Conflicts with its neighboring countries prompted Bulgaria to be Germany’s ally during both world wars. Bulgaria sustained territorial losses in World War I and, though aligned with the Axis powers during WWII, refused to send its Jewish population to concentration camps and saved them instead. (They were only one of two countries who did; the other was Denmark.)

They failed to achieve peace with the Allies and wouldn’t expel German forces when asked to by the Soviets. Consequently they were invaded by the USSR and Bulgaria became a socialist state in the Eastern Bloc.

Bulgaria remained a communist country until the fall of those governments in eastern Europe in the late 1980s and early 1990s. The era of post-communism led to a difficult transition into a democracy with a market-based economy.

Bulgaria is a member of the European Union, the Council of Europe, and NATO. It is a founding state member of the Organization for Security and Co-operation in Europe (OSCE). It has also three times taken a seat at the UN Security Council.

Bulgaria is the only country in the Europe whose name has not changed since the original establishment of the country (in 681 AD).

The official language of the Bulgarian people of all ethnicities is Bulgarian and all ethnic groups speak it, either as a first or second language. It is the oldest written Slavic language and is written in the Cyrillic alphabet.

Bulgarians have freedom of religion; there is no official state religion. The majority of religious Bulgarians are members of the Bulgarian Orthodox Church. Religious minorities include Muslims, Christians, Jews and Gregorian Armenians.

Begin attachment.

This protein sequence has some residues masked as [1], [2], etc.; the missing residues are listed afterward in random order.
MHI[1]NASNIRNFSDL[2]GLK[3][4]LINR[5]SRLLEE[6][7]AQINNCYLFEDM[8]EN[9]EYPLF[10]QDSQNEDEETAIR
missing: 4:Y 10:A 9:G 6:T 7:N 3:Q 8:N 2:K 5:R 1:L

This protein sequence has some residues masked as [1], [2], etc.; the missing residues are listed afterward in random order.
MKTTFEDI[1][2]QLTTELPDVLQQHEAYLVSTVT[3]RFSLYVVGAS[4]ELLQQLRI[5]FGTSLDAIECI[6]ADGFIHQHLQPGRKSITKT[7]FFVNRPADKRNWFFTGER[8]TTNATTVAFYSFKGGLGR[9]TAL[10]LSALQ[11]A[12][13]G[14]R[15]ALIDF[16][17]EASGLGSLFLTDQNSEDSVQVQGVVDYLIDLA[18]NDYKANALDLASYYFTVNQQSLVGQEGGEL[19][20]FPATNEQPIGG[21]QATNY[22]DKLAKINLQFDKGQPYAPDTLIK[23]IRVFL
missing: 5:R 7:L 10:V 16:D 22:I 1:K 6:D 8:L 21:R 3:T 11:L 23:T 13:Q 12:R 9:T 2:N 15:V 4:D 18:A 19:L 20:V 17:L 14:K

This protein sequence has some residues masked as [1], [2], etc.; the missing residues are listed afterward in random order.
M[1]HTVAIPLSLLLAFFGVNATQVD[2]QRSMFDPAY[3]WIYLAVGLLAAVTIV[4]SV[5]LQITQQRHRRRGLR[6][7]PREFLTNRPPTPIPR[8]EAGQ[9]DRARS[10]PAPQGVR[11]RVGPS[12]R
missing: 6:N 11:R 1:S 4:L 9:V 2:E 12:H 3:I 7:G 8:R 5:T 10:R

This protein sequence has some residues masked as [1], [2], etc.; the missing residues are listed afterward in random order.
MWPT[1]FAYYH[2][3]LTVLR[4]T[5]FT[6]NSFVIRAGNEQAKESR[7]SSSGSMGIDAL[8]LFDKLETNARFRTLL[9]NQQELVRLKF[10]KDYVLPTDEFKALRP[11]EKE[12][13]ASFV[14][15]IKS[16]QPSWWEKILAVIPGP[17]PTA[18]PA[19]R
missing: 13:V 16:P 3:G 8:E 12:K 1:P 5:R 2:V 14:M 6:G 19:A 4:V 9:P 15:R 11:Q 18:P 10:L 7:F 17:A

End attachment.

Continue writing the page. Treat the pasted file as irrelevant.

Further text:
The State provides education for all children in primary (1-8) and secondary (9-12) public schools. High schools students study for a technical, general, vocational or specialized discipline education before higher education. The national literacy rate is estimated at over 98 percent.

The food in Bulgaria has a strong Greek and Turkish influence with dishes like baklava and Shopska salad; a cucumber, onion, tomato, white cheese and pepper dish that reminds one of a Greek salad. Popular and well-known local dishes include lukanka, lyutenitsa, banitsa, and kozunak. Some Asian dishes such as gyuvech and moussaka are also popular. Because of the popularity of a wide variety of salads, meat consumption is lower in Bulgaria than the European average. Rakia is a traditional brandy and Muskat and Mavrud are two of the country’s wines. There are also many excellent varieties of local cheeses. Yogurt originated in Bulgaria and is the national food.